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The Educational Choice Anomaly for Principles Students: Using Ordinary Supply and Demand Rather than Indifference Curves


  • Philip E. Graves
  • Robert L. Sexton
  • Lauren M. Calimeris


The surprise value of many economic observations makes the economics discipline quite interesting for many students. One such anomaly is that providing “free” education in an effort to reduce the number of dropouts can often result in a lower level of educational quality purchased. This result is easy to show with indifference curves, but many instructors of introductory courses do not introduce this analytical technique. As a consequence, a result that many students find quite interesting is seldom presented. The authors show that it is easy to clarify the educational choice anomaly with ordinary supply and demand curves. Moreover, the exercise of doing so provides students with a greater understanding of benefit/cost analysis as well as consumer and producer surplus.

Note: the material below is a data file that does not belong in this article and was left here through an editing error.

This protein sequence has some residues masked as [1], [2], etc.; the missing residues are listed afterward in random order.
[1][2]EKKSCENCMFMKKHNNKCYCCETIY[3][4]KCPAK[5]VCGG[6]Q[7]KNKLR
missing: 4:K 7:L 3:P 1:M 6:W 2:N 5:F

Suggested Citation

  • Philip E. Graves & Robert L. Sexton & Lauren M. Calimeris, 2011. "The Educational Choice Anomaly for Principles Students: Using Ordinary Supply and Demand Rather than Indifference Curves," The Journal of Economic Education, Taylor & Francis Journals, vol. 42(3), pages 310-314, July.
  • Handle: RePEc:taf:jeduce:v:42:y:2011:i:3:p:310-314
    DOI: 10.1080/00220485.2011.581959

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